‘MS Does Not Remit’ – Call to Change RRMS Name to Relapsing MS

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MS does not remit and the out dated term causes many people to delay taking medication, says Dr Patricia Coyle, Founder and Director of Stony Brook’s MS Comprehensive Care Center.

Dr Patricia Coyle.

Dr. Patricia Coyle.

Last week, at the CMSC Annual Meeting in Maryland, during a live-streamed presentation covered by Multiple Sclerosis News Today, she said: “MS doesn’t remit.”

Now, that is peculiar for a disease that is divided into different types, with the most people with MS having the Relapsing Remitting variety.

This week I caught up with Dr. Coyle and put this conundrum to her.

She explained: “RRMS is the major type and the one in which, between relapses or attacks, the patient appears to recover completely and is absolutely stable but it is wrong to say it stops.

“In reality, the disease has not stopped at all but continues to cause ongoing damage. It goes on silently damaging the tissue of the central nervous system.

Disease hides but does not remit

“Many people take this so-called remission as a sign that the now hidden and disease is doing no harm. So they decide not to take medications that would help protect them from the silent attack on their nervous systems,” said Dr. Coyle.

Asked if she would rename RRMS, she readily agreed that she would. “Relapsing Remitting MS is an old name from many years ago. It is a misnomer and is misleading. It really is time we changed it.”

To what, I asked. “Relapsing MS is a better title,” she said. And I think she is right. That name says that you have MS all the time but at certain times you will have relapses, when you will get worse. “This disease doesn’t burn out, it does not remit; let’s call it Relapsing MS,” she added.

But how do we achieve that change? It may be a long road but Dr Coyle suggests that it could start with the National MS Society in the USA. From there, I see it going to the International Federation (MSIF) and to MS societies and associations throughout the world.

Of course, it won’t happen overnight but wouldn’t it be great to see Relapsing MS become the new official and more correct name?

Multiple Sclerosis News Today also interviewed Dr. Coyle at the CMSC. You can watch the interview in its entirety here:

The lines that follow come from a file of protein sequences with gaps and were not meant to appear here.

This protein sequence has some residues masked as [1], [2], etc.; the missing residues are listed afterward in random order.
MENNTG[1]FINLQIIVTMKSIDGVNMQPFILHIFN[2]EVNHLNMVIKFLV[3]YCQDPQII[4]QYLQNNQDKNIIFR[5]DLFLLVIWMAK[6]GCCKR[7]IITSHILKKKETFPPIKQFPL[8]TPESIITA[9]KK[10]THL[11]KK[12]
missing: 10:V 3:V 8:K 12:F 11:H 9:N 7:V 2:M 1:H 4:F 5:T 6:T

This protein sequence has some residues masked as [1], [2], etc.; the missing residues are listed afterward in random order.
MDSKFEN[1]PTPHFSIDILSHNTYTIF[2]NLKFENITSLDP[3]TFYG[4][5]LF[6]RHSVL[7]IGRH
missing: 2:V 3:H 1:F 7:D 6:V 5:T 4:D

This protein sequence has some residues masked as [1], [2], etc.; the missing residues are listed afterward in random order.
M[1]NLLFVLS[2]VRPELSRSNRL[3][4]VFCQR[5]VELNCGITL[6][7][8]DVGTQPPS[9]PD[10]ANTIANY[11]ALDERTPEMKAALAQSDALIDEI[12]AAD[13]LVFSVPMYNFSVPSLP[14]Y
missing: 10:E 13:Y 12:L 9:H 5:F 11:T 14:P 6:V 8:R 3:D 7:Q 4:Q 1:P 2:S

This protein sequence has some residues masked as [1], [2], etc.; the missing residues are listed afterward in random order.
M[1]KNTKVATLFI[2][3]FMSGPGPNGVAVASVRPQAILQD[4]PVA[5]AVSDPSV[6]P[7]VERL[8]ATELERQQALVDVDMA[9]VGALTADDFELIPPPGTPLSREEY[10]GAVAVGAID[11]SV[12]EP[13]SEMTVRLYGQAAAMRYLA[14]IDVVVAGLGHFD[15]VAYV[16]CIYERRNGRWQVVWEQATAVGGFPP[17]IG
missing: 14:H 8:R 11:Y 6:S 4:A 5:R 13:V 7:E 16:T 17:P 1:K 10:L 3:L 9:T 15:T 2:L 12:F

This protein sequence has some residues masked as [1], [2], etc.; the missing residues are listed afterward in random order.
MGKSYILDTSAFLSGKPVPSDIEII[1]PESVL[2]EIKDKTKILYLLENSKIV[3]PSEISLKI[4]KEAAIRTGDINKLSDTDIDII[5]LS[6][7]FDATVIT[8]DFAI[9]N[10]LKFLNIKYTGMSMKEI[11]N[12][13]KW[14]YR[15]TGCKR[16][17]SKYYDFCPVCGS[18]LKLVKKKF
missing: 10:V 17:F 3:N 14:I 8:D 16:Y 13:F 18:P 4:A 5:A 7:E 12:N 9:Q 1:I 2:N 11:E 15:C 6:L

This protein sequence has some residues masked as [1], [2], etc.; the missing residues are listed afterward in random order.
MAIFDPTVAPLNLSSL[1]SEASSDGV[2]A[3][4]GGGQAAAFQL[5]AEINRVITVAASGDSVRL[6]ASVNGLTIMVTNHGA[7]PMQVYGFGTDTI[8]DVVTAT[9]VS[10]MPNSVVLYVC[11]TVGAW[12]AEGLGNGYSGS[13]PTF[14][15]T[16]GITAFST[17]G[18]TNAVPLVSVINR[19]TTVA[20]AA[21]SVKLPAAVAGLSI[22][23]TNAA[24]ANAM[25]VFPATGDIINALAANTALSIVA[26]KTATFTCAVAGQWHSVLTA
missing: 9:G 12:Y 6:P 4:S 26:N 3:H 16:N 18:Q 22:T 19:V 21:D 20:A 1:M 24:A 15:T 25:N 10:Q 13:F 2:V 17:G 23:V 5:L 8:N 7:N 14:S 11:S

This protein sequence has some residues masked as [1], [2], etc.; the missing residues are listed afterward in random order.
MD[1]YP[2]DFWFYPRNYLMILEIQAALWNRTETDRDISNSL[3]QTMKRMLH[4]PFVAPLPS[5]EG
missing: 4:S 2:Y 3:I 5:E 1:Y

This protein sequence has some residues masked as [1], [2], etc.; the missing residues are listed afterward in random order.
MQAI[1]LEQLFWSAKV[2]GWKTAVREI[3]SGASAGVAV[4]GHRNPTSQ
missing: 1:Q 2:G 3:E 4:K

Linda Reymond avatar

Linda Reymond

Yes get rid of remit. But I think relapsing is a weak word to describe an attack.

Shasha avatar


Hi, I just say my MS kicked in and then I heal as I get rid of the hidden gluten/dairy/soy/sugar/GMO...keep my diet strict. I don't heal 100%. My MS may come back to the same location if it kicks in again due to low oxygen in my brain due to Celiac. Gluten may: lower nutrients absorbed...then cells are not made right to work right to burn oxygen/make the immune system not work right/hurt the thyroid/not let the liver detox well/lower the immune system so other infections may happen and more. Antibiotics/Lyme may hurt MS people. Amour thyroid may help the thyroid which gluten may make antibodies for. TSH is not to be gone by...only free T4 and free T3.

Susie avatar


Celiac and MS are not the same. Maybe some similarities, but many different symptoms and possible causes. Healthy food, exercise proved to help. Specifics foods not necessarily proven to reduce most symptoms. We must take a proven MS disease modifying therapy drug.

I totally agree name should not include remission. I have been diagnosed for 26 years and am doing relatively well. My symptoms are not usually very visible, but never in complete remission.

Emily Foster avatar

Emily Foster

I got diagnosed with RRMS at 17 and every attack I have had I am left with something may just be small but I never come heel fully. Cognitivley my grades at uni went from staight High Distinctions and Distinctions and now I am on Pass and Credit as I find things more difficult. The name needs to be changed, MS does not REMIT.

Norma I Torres avatar

Norma I Torres

It doesnt make a difference to me what you call it, its still MS

S avatar



Mustafa Demirel avatar

Mustafa Demirel

Obviously this article is made by pharmaceutical companies. Today we can see many examples of healed people and reversed their MS symptoms completely. Instead of searching for the cause and understanding how this people got rid of their MS it is very smart to promote most toxic drugs in the market. Weldone so called DR and the editor!!!

Shasha avatar


Hi, Yes...trying to get MS people on drugs early before they get a chance to change their diet and try supplements of nutrients they may be low in or try detoxing etc may make MS people rely on the drug which may not help much since it doesn't fix the root cause. If a person is low in zinc and they don't take it, how can an MS drug work that doesn't raise zinc. MS people may need detoxing/thyroid medicine/Paleo or Celiac diet/LDN/vitamins/good oils/probiotic/Vit B12 methylcobalamin shot or intrinsic factor/Lyme help or help for other infections...ozone or herbs..not antibiotics etc. Getting more sunlight/exercise/good water/eating organic/Vit